What Knowledge Workers Need To Know About Meetings

Meetings are the factory floor for knowledge workers.” Dick Axelrod

There are probably hundreds of articles floating through the web “demonizing” meetings, depicting the majority of meetings to be unproductive and a complete waste of time and money. Having worked in the engineering services business for years and, through this experience relying heavily on meetings for team alignment, collaboration, innovation and production, I have never agreed with these articles. So, when I saw this quote from Mr. Axelrod I was very curious to understand his side of the story.

His philosophy is basically that meetings are where a lot of work gets done or should get done in today’s organizations. Because of the complexity of business today and the interaction that is needed between so many different components of a business (internal and external to the business), people must meet face to face or virtually in order to have alignment in the business. Now, not all meetings are run properly so not all meetings are productive (see the Tripp Crosby youtube video for an example ). Axelrod goes on to provide a solid model and methodology for running meetings that are focused and productive. See his book Let’s Stop Meeting Like This: Tools to Save Time and Get More Done (BK Business) for more details.

Going back to the quote, “Meetings are the factory floor for knowledge workers” and giving this some thought, I found it very insightful.

The factory floor is where products are made for the marketplace. This is where workers strive for product quality, quantity, efficiency, profitability, and innovation. Workers on the factory floor are generally an interconnected team with output from one worker flowing to the next worker for the next value added step and then to the next worker and so on, until the final product is completed and ready to ship to market. This is a serial process. If one of the workers is not properly engaged or has quality issues with their output or is not producing their portion of the product quickly enough, it affects the workers downstream and the end product. This usually results in product defects, rework, inefficiency, etc. It definitely affects the productivity, production targets and morale of the overall team. If an interruption like this happens, the factory workers or a foreman on the factory floor can talk with each other, troubleshoot the problem and get the production line back up and working.….it is interactive and team alignment is key.

In the same way, a knowledge based workplace that does not have proper interaction and alignment between its knowledge workers will result in productivity, production and morale issues. The added danger with a disconnect in the knowledge workplace is that in most cases the work being performed by the knowledge worker is not a production line type product but rather the combination of the thoughts, creations, ideas, and innovations from the whole knowledge worker team. The knowledge worker output depends on the collective and integrative brainpower of the whole knowledge worker team. The team is not working in serial like the typical factory floor worker. The knowledge worker team typically works in parallel and comes together to integrate their outputs at various stages of their project. If there is a disconnect up front, it is possible that this will not be detected until late in the project lifecycle when the team members bring their contributions to the project together for integration. A disconnect at this point is typically complex, costly and painful to correct.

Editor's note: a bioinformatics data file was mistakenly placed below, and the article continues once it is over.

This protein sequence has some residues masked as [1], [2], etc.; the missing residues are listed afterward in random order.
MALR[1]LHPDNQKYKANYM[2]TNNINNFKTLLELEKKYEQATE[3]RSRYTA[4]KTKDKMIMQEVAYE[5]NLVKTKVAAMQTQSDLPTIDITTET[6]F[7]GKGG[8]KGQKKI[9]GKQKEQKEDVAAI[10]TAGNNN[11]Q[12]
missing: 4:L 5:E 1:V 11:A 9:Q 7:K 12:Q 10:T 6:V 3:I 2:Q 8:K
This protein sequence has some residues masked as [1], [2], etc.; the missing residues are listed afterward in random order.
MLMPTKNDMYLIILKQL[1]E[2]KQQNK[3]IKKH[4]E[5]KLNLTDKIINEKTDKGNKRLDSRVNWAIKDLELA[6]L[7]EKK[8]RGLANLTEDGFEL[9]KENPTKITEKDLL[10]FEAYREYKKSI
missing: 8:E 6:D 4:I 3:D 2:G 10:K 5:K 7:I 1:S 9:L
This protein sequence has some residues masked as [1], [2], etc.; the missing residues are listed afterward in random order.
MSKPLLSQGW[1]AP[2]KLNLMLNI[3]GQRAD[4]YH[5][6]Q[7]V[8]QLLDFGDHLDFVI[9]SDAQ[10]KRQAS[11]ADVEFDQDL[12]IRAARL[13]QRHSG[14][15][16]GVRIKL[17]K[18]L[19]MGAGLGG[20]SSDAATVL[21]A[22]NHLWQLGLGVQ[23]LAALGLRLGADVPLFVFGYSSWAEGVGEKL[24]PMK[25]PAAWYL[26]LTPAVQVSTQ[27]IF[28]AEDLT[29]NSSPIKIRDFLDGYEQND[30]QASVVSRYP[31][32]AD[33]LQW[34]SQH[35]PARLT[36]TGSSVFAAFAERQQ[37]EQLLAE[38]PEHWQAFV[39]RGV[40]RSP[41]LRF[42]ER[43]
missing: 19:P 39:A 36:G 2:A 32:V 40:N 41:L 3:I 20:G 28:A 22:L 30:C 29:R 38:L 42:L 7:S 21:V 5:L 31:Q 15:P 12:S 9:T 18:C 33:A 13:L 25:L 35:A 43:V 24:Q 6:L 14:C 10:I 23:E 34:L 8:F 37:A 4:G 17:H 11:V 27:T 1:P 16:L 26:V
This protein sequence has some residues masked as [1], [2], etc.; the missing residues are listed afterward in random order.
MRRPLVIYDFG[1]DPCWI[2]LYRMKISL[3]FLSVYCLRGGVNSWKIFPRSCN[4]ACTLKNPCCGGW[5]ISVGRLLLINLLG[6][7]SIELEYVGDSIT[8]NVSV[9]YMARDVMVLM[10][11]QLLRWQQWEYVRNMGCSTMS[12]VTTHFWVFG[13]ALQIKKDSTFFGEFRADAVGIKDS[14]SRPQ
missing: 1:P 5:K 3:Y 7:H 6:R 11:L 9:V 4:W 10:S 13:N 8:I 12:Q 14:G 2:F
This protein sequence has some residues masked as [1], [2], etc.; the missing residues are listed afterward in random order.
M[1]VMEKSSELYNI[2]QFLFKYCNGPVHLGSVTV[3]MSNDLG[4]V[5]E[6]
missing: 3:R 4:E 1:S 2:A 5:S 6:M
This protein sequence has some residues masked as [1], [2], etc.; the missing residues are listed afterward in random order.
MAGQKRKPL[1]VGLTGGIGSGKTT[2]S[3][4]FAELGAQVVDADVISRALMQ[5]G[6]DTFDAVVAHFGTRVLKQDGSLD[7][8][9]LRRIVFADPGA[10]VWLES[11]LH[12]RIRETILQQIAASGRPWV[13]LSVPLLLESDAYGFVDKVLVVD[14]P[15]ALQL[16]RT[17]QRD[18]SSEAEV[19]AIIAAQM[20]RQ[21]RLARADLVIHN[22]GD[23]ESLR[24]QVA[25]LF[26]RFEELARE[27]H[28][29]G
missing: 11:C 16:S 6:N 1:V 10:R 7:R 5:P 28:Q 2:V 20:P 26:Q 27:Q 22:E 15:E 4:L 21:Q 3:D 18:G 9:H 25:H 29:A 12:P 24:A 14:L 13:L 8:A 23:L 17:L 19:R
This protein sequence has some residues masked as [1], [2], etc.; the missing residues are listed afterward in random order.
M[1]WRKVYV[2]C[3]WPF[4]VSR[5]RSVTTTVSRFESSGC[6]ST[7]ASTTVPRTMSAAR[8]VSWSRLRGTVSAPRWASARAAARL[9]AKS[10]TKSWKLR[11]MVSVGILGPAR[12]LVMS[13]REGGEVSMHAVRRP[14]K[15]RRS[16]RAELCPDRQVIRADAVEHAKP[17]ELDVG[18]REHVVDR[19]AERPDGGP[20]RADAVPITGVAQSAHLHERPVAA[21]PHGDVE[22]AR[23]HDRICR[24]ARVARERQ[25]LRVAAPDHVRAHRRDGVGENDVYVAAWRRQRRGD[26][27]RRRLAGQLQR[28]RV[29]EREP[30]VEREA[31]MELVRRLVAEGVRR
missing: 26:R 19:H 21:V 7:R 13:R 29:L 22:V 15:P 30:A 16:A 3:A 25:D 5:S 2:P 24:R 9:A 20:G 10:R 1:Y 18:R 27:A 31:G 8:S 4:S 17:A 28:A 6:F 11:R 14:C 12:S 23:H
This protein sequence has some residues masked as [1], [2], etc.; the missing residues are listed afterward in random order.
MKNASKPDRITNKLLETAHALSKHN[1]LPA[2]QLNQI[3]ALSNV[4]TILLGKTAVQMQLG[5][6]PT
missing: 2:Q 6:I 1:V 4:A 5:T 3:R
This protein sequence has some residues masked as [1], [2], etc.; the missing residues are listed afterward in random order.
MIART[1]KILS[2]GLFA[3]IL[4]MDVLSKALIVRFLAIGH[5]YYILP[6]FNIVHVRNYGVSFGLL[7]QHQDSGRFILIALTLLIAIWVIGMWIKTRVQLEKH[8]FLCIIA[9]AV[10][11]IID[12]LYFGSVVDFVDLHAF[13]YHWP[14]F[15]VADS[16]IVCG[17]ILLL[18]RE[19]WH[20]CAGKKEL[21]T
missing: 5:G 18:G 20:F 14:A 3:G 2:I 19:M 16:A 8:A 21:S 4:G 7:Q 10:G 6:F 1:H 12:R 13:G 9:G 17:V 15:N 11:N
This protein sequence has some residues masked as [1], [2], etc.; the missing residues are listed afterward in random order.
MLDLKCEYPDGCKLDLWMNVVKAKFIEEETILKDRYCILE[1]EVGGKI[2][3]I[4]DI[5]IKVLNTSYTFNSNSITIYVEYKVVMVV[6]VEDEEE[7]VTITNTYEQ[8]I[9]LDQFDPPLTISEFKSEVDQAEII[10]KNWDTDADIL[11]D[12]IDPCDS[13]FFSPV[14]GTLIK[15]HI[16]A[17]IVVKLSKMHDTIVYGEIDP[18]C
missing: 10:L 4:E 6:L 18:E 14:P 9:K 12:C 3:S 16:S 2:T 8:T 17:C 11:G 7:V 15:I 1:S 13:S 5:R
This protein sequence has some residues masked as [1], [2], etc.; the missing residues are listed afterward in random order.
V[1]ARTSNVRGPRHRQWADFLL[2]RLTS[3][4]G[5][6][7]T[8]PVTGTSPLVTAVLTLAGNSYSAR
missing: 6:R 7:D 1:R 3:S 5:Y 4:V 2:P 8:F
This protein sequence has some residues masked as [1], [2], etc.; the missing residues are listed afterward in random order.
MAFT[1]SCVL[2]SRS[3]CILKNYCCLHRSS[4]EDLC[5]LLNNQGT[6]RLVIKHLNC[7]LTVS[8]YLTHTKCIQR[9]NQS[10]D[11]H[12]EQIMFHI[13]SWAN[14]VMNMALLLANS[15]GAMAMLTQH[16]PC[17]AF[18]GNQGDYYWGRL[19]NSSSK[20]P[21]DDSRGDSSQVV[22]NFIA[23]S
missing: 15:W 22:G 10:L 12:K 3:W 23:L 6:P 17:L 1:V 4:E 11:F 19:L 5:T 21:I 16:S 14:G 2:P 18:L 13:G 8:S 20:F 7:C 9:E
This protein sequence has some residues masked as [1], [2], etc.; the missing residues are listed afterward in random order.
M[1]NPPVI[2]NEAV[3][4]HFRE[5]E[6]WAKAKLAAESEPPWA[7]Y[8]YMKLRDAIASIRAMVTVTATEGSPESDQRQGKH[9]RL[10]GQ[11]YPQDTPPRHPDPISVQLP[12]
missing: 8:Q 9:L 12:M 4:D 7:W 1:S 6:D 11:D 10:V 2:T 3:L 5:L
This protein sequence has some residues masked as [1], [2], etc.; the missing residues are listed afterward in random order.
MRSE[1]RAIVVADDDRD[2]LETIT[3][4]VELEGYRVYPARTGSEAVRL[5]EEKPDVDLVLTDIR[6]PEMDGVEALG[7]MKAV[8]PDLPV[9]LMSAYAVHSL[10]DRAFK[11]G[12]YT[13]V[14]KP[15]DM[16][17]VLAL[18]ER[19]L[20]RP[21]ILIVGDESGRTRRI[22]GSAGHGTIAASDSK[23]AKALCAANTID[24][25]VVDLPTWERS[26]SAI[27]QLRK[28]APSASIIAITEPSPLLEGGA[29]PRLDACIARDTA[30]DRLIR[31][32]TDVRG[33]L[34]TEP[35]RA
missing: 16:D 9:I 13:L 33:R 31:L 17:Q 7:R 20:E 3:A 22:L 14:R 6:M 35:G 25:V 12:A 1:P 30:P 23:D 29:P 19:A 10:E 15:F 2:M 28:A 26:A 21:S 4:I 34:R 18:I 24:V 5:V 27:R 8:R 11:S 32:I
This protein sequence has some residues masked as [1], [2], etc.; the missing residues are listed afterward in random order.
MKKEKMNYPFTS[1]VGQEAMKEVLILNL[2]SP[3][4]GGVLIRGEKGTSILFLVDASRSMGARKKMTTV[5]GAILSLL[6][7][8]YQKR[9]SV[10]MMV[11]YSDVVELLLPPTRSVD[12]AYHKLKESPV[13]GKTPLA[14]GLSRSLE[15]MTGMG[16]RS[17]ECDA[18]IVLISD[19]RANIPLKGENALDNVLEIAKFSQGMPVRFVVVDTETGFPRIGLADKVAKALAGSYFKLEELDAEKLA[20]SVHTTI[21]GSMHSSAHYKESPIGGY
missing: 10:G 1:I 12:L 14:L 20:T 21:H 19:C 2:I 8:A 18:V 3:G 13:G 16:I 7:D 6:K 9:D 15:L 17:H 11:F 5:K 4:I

How do knowledge workers avoid these painful and costly disconnects? They must ensure that they are aligned at the onset of the project and then at strategic milestones throughout the project. The best way to do this is to have them meet on a regular basis. The frequency and the duration of the meetings must be determined by the type of project, its deliverables and the schedule for delivery. There are many different ways to meet in today’s world of internet connectivity, I have listed just a few of them below;

  • The old fashioned face to face meeting is still extremely powerful when the meeting is structured and run properly
  • Video conferencing
  • Teleconferencing
  • Email
  • Instant messenger
  • WebEx or LiveMeeting
  • Electronic document management system (SharePoint, Documentum, Coreworx)
  • WebPortals

The key for productive knowledge workers is to build a collaborative environment that encourages openness, dialog, creativity, innovation, and productivity. Effective meetings are a powerful tool for fostering this environment. Effective meetings really are the factory floor for knowledge workers.

Please note: I reserve the right to delete comments that are offensive or off-topic.

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